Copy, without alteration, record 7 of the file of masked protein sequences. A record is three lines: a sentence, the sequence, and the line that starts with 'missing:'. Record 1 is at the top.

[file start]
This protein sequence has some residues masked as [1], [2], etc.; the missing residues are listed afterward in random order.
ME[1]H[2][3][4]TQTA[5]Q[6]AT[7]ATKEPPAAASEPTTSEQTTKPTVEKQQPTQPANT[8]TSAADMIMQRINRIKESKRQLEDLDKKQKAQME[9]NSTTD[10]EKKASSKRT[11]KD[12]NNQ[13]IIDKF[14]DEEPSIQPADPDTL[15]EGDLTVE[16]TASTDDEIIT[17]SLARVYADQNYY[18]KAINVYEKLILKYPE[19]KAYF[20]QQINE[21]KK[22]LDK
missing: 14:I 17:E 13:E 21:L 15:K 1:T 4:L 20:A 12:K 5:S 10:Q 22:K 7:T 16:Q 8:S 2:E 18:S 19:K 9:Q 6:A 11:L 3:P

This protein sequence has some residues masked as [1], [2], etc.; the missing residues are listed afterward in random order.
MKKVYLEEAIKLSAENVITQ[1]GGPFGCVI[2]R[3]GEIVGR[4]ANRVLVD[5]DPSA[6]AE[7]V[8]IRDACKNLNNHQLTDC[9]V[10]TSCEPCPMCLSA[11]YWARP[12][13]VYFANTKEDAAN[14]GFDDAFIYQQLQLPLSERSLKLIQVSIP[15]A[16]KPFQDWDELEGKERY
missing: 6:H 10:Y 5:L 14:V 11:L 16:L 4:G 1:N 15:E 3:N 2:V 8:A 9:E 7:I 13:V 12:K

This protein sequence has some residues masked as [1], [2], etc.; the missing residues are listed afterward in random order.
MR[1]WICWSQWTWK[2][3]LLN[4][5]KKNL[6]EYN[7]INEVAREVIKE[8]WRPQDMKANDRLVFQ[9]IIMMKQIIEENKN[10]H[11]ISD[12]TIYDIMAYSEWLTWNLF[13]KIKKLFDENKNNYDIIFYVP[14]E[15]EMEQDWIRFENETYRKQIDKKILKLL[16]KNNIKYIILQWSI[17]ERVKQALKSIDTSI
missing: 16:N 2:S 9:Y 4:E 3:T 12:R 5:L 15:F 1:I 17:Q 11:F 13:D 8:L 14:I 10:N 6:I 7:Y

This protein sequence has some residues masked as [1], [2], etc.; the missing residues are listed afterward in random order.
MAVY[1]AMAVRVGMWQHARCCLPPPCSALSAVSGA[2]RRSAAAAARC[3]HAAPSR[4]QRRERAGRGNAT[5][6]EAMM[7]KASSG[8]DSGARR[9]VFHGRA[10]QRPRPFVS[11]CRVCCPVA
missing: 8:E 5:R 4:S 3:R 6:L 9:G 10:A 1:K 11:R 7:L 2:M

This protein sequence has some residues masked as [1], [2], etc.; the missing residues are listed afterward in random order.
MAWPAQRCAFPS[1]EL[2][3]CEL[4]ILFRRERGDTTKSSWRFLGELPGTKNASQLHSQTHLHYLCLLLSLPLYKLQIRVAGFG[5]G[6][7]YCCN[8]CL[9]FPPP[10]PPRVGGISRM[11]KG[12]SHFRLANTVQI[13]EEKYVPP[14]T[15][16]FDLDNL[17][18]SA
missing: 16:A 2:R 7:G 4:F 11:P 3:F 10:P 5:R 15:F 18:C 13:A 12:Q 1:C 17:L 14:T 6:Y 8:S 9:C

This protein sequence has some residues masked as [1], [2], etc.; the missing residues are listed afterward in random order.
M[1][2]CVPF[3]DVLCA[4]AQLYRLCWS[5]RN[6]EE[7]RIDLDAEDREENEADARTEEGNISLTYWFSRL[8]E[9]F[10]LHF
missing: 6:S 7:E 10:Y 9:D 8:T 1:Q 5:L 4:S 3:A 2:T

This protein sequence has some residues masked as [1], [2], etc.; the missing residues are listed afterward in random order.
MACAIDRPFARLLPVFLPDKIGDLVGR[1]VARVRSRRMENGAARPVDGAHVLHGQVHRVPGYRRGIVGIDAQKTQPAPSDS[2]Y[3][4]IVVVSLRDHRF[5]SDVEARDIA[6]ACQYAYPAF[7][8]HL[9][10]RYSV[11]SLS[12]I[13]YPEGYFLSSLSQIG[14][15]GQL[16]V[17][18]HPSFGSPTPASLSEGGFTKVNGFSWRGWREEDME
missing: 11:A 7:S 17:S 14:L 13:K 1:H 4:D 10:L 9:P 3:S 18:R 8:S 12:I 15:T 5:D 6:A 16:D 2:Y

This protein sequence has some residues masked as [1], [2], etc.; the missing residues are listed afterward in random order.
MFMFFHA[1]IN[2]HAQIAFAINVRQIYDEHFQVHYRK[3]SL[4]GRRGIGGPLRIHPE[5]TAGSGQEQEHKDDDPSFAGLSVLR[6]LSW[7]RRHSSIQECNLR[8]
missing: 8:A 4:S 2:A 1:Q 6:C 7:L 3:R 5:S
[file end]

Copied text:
This protein sequence has some residues masked as [1], [2], etc.; the missing residues are listed afterward in random order.
MACAIDRPFARLLPVFLPDKIGDLVGR[1]VARVRSRRMENGAARPVDGAHVLHGQVHRVPGYRRGIVGIDAQKTQPAPSDS[2]Y[3][4]IVVVSLRDHRF[5]SDVEARDIA[6]ACQYAYPAF[7][8]HL[9][10]RYSV[11]SLS[12]I[13]YPEGYFLSSLSQIG[14][15]GQL[16]V[17][18]HPSFGSPTPASLSEGGFTKVNGFSWRGWREEDME
missing: 11:A 7:S 17:S 14:L 13:K 1:H 4:D 10:L 9:P 3:S 18:R 8:S 12:I 15:T 5:D 6:A 16:D 2:Y